Probabilistic Theory

Oaksford and Chater's (1994, 1995, 1996; Chater & Oaksford, 1999a, b) probabilistic theory takes quite a different tack from the theories reviewed earlier. Unlike the other theories, it takes its normative model from probability theory rather than from logic. The core idea of the theory is that people are not reasoning per se but are attempting to maximise information gain. That is, people make choices that reduce the uncertainty of their situation and that maximise information gain about the world. So, in the selection task, people make card choices that are the most informative; they choose cards that on balance of probabilities convey the most. A hint as to the further details of the theory are shown in Panel 16.3.

Typically, this theory is applied by performing some analysis of the premises of a reasoning problem in terms of probability theory. From this analysis one can predict the information gain of all possible conclusions/choices for the problem and predict a rank ordering of which responses people are likely to make based on the information gain of each; that is, the conclusion/choice with the highest information gain should come first, the next highest being the next most likely and so on.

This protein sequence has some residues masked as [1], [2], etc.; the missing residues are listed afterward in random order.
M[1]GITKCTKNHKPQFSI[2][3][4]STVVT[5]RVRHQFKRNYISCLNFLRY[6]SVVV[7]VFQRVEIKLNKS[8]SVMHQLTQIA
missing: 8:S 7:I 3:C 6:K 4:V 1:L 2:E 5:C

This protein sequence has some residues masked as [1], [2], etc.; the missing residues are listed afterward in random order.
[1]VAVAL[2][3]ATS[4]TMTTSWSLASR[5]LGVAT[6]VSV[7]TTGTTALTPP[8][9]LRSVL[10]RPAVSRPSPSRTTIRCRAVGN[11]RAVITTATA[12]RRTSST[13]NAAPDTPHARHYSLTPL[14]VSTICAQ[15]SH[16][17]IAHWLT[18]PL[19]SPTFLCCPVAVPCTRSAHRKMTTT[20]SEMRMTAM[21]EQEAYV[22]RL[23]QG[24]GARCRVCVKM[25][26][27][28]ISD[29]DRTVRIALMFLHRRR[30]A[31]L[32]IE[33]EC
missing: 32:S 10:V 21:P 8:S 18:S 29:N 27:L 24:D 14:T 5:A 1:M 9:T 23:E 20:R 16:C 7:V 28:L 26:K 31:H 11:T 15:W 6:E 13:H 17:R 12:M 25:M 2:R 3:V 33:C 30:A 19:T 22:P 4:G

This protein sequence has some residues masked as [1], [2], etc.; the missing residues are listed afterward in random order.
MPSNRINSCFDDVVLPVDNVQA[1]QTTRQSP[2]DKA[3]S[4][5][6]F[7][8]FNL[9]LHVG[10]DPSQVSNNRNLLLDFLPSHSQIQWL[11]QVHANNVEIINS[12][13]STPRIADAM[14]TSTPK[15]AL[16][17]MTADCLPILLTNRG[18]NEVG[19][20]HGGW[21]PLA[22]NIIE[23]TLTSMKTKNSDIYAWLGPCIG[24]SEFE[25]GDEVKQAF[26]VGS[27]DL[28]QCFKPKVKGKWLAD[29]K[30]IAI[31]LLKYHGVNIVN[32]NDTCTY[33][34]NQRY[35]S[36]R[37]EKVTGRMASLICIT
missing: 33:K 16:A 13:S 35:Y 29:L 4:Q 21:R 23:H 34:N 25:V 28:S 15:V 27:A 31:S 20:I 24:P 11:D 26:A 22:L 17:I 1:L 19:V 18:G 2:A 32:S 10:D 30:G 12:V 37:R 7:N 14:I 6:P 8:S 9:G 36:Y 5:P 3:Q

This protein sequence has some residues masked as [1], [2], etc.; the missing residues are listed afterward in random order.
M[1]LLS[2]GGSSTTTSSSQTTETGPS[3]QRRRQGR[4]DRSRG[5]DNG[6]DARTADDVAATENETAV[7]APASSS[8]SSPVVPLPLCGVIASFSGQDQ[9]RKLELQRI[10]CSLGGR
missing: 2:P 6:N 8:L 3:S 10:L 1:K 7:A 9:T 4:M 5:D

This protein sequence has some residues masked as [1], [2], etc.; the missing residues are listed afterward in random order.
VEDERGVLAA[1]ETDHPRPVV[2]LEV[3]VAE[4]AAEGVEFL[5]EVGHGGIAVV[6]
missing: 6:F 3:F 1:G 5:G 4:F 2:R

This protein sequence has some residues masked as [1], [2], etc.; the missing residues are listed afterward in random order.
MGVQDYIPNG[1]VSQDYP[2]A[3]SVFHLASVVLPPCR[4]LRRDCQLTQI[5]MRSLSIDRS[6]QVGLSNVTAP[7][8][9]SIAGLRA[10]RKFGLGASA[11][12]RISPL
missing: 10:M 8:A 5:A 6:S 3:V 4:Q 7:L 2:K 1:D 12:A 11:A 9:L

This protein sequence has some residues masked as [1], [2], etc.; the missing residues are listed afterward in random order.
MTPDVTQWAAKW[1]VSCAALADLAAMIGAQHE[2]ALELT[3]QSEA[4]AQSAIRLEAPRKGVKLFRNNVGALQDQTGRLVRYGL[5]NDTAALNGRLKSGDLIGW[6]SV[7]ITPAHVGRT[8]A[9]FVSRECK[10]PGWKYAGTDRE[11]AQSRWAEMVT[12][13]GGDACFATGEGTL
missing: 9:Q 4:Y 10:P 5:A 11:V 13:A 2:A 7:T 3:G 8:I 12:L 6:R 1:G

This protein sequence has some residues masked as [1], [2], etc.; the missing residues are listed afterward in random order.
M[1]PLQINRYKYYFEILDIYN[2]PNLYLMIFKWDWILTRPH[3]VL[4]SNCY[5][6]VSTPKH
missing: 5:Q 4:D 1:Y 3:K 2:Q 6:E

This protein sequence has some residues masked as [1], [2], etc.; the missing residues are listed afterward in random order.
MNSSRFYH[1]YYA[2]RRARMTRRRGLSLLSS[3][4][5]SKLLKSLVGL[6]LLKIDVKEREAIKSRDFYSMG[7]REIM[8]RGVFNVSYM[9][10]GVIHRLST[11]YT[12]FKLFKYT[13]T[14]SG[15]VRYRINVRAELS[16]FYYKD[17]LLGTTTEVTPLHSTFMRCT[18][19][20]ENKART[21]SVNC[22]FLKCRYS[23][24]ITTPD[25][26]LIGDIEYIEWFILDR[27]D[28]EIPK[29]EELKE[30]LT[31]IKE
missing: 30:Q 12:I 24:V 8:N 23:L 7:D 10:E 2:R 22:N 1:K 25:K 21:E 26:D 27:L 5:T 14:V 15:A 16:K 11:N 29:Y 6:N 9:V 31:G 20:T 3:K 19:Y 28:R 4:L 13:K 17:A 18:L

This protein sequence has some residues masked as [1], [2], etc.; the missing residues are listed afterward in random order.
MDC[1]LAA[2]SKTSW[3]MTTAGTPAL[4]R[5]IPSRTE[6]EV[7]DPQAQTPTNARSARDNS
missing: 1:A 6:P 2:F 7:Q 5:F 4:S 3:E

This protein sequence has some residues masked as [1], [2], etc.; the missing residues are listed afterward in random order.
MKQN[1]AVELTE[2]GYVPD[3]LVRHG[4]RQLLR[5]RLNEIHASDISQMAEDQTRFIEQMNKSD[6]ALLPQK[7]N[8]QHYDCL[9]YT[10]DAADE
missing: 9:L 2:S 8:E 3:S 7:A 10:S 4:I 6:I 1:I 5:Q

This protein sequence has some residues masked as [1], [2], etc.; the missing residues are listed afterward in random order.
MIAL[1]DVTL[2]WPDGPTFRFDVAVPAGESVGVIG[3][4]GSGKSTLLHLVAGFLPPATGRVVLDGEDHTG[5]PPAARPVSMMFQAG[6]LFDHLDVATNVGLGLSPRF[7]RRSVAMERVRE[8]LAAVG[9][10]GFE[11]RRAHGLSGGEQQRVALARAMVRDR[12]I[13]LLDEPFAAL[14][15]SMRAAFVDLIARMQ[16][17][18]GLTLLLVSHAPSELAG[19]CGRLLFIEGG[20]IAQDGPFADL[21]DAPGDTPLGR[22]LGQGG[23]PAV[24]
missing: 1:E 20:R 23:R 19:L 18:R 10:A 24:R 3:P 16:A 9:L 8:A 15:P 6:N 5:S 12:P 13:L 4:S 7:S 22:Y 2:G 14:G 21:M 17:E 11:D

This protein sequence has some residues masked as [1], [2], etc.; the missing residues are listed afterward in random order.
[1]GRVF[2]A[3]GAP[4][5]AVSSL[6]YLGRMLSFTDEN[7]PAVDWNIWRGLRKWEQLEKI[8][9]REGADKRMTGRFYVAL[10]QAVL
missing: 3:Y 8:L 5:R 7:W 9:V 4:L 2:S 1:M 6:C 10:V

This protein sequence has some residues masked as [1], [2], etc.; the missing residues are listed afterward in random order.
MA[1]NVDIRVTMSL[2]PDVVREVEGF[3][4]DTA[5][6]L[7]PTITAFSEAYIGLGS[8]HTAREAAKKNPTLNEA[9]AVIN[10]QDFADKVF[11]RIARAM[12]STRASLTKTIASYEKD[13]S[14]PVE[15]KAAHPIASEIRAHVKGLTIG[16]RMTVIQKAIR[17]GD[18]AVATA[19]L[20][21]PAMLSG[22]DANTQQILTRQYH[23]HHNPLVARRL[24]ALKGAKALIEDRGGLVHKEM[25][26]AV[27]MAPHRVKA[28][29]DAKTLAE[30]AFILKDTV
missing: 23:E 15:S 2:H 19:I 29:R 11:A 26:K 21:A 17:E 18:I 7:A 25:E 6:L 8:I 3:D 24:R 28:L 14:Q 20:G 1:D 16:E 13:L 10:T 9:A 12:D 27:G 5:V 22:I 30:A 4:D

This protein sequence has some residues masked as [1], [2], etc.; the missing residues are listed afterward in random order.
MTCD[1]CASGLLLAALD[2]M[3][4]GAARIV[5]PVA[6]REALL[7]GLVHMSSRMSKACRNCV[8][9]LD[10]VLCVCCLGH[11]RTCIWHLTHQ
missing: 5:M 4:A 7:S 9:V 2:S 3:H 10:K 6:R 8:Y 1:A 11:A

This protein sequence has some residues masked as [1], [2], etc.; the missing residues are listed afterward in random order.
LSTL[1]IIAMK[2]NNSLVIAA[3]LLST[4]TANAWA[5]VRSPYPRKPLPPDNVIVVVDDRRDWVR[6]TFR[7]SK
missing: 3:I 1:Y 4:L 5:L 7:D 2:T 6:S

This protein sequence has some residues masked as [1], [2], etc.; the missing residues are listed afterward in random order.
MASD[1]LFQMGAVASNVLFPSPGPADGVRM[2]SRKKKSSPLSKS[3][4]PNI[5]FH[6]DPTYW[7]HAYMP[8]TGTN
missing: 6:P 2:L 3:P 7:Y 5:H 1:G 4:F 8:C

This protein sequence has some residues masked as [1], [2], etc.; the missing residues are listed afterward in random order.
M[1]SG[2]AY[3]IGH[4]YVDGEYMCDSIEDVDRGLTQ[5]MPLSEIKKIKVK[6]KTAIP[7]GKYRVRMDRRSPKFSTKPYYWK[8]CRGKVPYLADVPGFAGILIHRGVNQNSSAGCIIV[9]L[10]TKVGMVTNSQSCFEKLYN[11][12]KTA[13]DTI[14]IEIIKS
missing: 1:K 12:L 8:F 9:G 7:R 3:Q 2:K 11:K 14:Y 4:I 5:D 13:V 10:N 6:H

Business Correspondence

Business Correspondence

24 chapters on preparing to write the letter and finding the proper viewpoint how to open the letter, present the proposition convincingly, make an effective close how to acquire a forceful style and inject originality how to adapt selling appeal to different prospects and get orders by letter proved principles and practical schemes illustrated by extracts from 217 actual letter.

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